Story Archaeology

Uncovering the layers of Irish Mythology through a regular podcast and related articles.

Tag Archives: poetry

Revisiting the Importance of the Source

When I chose to study Early Irish, the principal reason was so that I could read the Irish stories and poetry that I so loved in their original language.  As a student of literature and philosophy, I knew that translation meant interpretation.  Being both cynical and a control freak, I wanted to remove the filter …

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Repost – Imbas: Poetry, Knowledge and Inspiration

The filid, “poets”, of early Irish society were not poorly paid struggling artists: they were held in the highest esteem and a crucial part of culture.  Indeed, the word fili, “poet”, more literally means “seer“, and the ollamh, “great poet, chief poet”, had comparable status with the king of the túath, “petty kingdom”, and the …

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Revisiting Sinann in the Metrical Dindshenchas

from the Metrical Dindshenchas, Volume 3 edited by Edward Gwynn; translated by Isolde ÓBrolcháin Carmody. pp. 286 – 297; poems 53 and 54

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The Story of Sinann

In the days of dreaming, when the Ever-Living Ones still walked freely among the misty mountains and green valleys of Ireland, when the soft light of enchantment still shone from every hill of the síd, there was a well.

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Revisiting Mythical Women 1 – Revisiting Sinann

  Welcome to series 5 of Acallam na nÉces, “Revisiting Mythical Women”. In our first episode, we take a look back at the stories of Sinann, and the themes that came up when we discussed them in our very first episode. We’ve added some new discussion to the beginning of the episode, highlighting how Story …

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Finn Bán describes the Gilla Decair (and his horse!)

  Finn Bán to Finn MacUmall: Na dée dot bennachad, a Fhinn, The gods bless you, O Finn, a fhir in chomráid chnesda; O man of soothing speech; táncas féin dot ghrésachtsa I come in need of your stirring words mar do bí oram egla Because I was so frightened.   Finn MacUmall to Finn …

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Fair Lady, Will You Go With Me?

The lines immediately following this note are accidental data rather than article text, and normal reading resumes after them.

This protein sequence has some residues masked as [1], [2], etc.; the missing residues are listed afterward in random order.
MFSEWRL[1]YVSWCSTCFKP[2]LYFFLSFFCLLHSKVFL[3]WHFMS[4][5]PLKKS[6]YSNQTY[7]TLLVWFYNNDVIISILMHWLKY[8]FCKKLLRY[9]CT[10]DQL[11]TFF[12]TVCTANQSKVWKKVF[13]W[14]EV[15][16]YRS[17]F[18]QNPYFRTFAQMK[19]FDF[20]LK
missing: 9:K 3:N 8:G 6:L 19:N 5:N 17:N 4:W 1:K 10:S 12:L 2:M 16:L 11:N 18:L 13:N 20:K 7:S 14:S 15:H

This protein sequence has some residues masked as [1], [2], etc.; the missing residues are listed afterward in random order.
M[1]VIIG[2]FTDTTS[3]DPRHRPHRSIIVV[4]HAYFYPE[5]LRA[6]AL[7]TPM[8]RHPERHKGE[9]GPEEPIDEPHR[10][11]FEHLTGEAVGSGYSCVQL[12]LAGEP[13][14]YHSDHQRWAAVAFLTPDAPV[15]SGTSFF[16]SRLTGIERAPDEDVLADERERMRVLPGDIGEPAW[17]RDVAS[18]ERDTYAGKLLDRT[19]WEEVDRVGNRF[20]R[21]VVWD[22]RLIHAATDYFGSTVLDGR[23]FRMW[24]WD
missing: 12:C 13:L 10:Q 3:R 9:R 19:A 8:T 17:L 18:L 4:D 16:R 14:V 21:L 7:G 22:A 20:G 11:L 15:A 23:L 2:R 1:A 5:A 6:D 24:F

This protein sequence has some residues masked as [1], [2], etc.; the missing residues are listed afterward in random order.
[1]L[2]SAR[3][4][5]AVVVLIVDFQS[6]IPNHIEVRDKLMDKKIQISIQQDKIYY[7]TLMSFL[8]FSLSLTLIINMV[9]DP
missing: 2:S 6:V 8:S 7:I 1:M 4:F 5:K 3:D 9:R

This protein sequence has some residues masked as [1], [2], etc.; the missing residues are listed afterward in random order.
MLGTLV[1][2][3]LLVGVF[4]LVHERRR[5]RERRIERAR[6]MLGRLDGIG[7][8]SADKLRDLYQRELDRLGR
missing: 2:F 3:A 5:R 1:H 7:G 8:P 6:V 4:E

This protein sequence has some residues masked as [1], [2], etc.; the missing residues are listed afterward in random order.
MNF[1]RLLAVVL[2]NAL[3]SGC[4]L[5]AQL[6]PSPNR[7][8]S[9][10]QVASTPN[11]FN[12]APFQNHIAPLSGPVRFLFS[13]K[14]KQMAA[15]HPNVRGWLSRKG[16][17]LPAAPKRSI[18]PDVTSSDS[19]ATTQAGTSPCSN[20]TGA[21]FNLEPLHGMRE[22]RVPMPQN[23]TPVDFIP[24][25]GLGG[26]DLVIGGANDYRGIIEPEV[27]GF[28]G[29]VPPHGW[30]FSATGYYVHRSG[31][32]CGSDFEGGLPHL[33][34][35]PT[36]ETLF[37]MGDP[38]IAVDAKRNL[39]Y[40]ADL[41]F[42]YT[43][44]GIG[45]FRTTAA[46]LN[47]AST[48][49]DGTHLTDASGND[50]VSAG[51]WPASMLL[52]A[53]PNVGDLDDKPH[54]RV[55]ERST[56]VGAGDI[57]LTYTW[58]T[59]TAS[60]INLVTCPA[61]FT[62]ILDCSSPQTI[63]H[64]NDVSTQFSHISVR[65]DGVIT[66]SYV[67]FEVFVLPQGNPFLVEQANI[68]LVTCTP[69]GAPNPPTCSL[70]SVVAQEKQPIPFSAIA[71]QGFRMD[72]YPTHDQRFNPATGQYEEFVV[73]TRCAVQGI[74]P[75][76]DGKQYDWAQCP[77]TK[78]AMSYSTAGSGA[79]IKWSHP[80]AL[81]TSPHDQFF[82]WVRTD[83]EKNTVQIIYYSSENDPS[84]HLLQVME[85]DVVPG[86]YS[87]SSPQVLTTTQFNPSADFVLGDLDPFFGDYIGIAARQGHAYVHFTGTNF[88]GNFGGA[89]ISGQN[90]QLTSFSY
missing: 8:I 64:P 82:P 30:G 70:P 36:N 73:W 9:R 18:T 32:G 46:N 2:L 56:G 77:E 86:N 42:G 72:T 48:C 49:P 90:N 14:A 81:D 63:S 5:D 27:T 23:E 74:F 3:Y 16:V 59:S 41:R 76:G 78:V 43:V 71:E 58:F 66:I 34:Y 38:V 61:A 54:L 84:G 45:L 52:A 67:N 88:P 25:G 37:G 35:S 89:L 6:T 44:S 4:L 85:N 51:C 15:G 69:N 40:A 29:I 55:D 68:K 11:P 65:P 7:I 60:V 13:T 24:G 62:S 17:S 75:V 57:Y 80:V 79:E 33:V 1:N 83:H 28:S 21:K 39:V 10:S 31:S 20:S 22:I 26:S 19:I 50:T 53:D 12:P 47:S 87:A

from Tochmarc Étaíne, “The Wooing of Étaín”, ed. Osborne Bergin and R. I. Best poetic translation by Isolde ÓBrolcháin Carmody   A Bé Find, in rega lim Fair Lady, will you come with me i dtír n-ingnad hi fil rind? To a wonder-land of harmony Is barr sobairce folt and; Hair shines with a …

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A Description of the Sid of Labraid

Paraphrased from Laerg’s poem in Serglige Con Chulainn, “The Love-Sickness of Cú Chulainn” from “Serglige Con Chulainn“, ed. Myles Dillon from Lebor na hUidre; lines 486 – 513 Poetic rendering by Chris Thompson   Colba do lepthaib crónda, úatne finna forórda, is sí caindell ardustá in lía lógmar lainerdá. Soft crimson beds there are Emblazoned …

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Rowing Around Immráma 14: The Pursuit of the Gilla Decair – An Unofficial Fenian Immrám

   In the last stop of our very circuitous Immrám of Immráma, we have a canter through a Fenian tale of surly servants, marine equines, hairy horrors and a battle with the High-King of the World. All in a day’s work for Finn and the Fianna… But is it an Immrám? Is it a recognisably …

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Rowing Around Immrama 13 – In Search of Midir

As we reach dry land after our long Immram,we encounter yet another  mystery. Midir was once a Lord of the Sidhe a judge, and a worker of wonders. He was, on  land, what  Mananann was, in the Land Under Wave. .  All is not what it seems. A mist of obscurity has gathered around Midir. Join the Story Archaeologists as they …

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